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Steve Clarke revealed his early struggles as Scotland boss after agreeing a deal to extend his time in the Hampden Park hot seat until 2026.

Ahead of the opening UEFA Euro 2024 qualifying double-header against Cyprus and Spain, the 59-year-old signed a new contract to remain in charge until after the next FIFA World Cup campaign, which will be held in Canada, Mexico and the United States.

The former West Brom, Reading and Kilmarnock boss was appointed national team boss  in May 2019 and speaking at Hampden Park, before the visit of the Cypriots on Saturday,  he said: “Credit to the players and staff – it’s always nice when your work is recognised.”

He then spoke about his initial problems with the job when he would “over-think” and confuse himself.

The former Scotland defender said: “If you had asked me nine month, 12 months into the job whether I would sign a second extension as an international manager, I would have laughed at you because I couldn’t quite get my head round the nuances of the job.

“It is a different job. I had always worked in a club environment. I didn’t even have that much international experience as a player.

“I had enjoyed being a club coach and I hadn’t quite got my head around the difference there was as an international manager where you have a lot of down time, where you have a lot of time to think.

Steve Clarke
Steve Clarke initially struggled when taking on the Scotland job (Jane Barlow/PA)

“In a club environment you are just working, working, working and sometimes you don’t take time to think.

“I had a lot of time to think about different things and sometimes I was confusing myself, I was thinking too much, over-thinking and ended up giving  myself issues.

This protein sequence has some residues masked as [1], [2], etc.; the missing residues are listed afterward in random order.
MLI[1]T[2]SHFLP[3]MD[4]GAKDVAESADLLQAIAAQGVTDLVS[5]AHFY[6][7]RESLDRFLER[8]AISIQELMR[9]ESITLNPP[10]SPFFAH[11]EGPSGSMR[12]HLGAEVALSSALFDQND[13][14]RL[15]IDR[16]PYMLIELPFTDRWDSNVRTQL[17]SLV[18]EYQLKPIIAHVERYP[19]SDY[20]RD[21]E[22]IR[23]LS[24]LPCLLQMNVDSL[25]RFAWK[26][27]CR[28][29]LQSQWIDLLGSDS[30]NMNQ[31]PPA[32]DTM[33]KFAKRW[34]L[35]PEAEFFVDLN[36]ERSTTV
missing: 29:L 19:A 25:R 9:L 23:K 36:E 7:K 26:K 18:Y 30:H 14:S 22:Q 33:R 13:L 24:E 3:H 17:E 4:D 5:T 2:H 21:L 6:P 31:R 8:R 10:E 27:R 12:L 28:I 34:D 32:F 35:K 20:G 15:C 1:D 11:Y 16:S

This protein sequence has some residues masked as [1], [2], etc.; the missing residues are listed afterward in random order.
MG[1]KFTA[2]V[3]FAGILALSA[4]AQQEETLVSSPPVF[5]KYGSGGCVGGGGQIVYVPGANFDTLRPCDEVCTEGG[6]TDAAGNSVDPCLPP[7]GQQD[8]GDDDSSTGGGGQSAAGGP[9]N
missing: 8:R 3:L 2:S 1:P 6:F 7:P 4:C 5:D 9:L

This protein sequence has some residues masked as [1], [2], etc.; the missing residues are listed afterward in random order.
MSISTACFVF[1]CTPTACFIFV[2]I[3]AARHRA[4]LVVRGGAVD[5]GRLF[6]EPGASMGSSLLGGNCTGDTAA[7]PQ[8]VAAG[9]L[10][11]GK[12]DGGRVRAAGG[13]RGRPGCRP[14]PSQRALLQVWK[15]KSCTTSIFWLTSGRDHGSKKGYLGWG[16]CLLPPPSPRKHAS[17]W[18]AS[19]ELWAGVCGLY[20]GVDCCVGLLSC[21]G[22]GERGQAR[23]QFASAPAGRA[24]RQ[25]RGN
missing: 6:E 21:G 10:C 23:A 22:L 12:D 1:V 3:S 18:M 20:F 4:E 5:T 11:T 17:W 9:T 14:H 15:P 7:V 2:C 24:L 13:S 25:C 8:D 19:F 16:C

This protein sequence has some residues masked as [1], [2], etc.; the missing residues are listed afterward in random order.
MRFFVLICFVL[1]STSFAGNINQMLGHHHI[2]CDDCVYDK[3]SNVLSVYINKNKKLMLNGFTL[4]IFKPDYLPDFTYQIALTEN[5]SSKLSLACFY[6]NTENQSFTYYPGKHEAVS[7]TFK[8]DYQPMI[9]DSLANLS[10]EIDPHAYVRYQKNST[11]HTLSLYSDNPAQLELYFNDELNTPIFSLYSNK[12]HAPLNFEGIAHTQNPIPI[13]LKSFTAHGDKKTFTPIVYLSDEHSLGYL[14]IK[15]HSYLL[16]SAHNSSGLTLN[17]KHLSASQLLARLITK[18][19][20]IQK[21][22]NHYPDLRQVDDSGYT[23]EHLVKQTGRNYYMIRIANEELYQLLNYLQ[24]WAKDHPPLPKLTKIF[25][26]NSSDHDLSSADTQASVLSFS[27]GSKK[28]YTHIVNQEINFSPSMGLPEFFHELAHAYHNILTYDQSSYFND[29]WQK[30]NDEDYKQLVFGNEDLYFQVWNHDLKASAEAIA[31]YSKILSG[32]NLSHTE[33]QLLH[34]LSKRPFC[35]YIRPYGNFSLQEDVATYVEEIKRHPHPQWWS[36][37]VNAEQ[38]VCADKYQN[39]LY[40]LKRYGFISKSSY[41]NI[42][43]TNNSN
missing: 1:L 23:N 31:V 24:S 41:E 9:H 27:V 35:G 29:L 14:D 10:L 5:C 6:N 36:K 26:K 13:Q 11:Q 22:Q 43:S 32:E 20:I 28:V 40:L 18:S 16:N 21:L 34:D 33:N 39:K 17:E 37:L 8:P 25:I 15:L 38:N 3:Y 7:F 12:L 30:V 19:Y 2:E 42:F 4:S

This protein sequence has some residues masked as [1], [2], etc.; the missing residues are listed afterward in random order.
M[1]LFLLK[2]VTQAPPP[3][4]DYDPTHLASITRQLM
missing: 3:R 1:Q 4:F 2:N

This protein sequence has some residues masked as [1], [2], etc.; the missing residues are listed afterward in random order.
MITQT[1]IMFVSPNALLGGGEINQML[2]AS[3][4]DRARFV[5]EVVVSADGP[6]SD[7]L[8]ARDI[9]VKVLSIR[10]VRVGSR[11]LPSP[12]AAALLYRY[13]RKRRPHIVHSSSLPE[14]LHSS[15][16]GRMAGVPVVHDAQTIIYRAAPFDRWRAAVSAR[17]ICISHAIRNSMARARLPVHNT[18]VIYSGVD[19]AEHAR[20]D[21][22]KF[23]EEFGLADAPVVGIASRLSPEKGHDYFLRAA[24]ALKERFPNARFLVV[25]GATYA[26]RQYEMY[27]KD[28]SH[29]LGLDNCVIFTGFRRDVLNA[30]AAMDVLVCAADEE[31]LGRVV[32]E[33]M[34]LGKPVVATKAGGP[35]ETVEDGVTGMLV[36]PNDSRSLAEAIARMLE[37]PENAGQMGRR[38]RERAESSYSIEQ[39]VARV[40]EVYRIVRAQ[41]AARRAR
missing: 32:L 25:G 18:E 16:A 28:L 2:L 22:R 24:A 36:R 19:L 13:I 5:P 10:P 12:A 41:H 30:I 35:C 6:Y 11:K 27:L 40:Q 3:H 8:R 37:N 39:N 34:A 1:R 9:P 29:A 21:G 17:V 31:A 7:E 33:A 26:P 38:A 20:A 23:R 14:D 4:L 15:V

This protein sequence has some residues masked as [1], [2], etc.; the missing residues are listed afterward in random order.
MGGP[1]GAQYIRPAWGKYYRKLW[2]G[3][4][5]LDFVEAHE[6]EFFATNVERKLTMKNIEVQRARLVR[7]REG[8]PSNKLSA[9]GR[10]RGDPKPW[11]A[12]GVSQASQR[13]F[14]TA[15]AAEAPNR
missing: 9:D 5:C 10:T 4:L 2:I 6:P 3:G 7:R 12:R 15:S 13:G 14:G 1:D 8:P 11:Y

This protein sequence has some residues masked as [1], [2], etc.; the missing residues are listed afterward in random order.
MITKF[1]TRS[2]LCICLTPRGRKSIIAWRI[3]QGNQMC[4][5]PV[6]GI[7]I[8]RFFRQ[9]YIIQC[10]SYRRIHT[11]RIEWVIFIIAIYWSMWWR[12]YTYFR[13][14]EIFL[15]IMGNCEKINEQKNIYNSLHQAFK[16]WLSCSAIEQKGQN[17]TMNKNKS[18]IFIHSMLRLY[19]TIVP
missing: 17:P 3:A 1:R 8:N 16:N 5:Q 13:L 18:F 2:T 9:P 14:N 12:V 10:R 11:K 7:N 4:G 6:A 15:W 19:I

“It was just a matter of getting used to the job. I have settled better into the role and again that is probably credit to the players, they allow you to feel comfortable in the role and managed to get the results which has kept us moving in a forward direction.

“We want to go into every qualifying campaign thinking we have a chance of qualifying. That’s what we want.

“I want to get to Germany 2024 and so do the players and we are determined to go there.”

Scotland’s group also includes Norway and Georgia and Clarke knows the importance of getting off to a good start against bottom seeds Cyprus, who were his first opponents in 2019, when a last-minute winner from Oliver Burke gave the home side a 2-1 win in their European Championship qualifier.

He said: ” It has been a while since we had a good start in a European qualifying campaign.

“I think somebody said it was 2006 since the last time we won an opening qualifier so I have mentioned that.

“I think it is always good to get off to a fast start. Cyprus are a good team.

“The last time we played in the last campaign we got a last-minute goal to win here 2-1 and in Cyprus we were hanging on the last 10 minutes.

“They will be tough opponents but it is a game we have to win.

“When you are playing against lesser seeded teams you want to win the games and that’s what we have to do.”

With number one goalkeeper Craig Gordon recovering from a double leg break, Clarke has to choose between three uncapped keepers – Zander Clark, Gordon’s replacement at Tynecastle, Motherwell number one Liam Kelly and Angus Gunn, son of former Scotland keeper Bryan Gunn, who was given a first call-up for Scotland after coming through the under-age groups with England.

Zander Clark
Zander Clark will be vying for the goalkeeper’s jersey against Cyprus (Andrew Milligan/PA)

Clarke said: “On the goalkeeping situation, the three boys have worked unbelievable this week.

“If you actually watched them, they have looked at the situation and are  pushing themselves non-stop and they are all trying their best to impress myself and Chris Woods (goalkeeping coach).

“It has been great to watch and it a decision that I am close to making but I haven’t made it and I have another couple of decisions in the outfield as well.”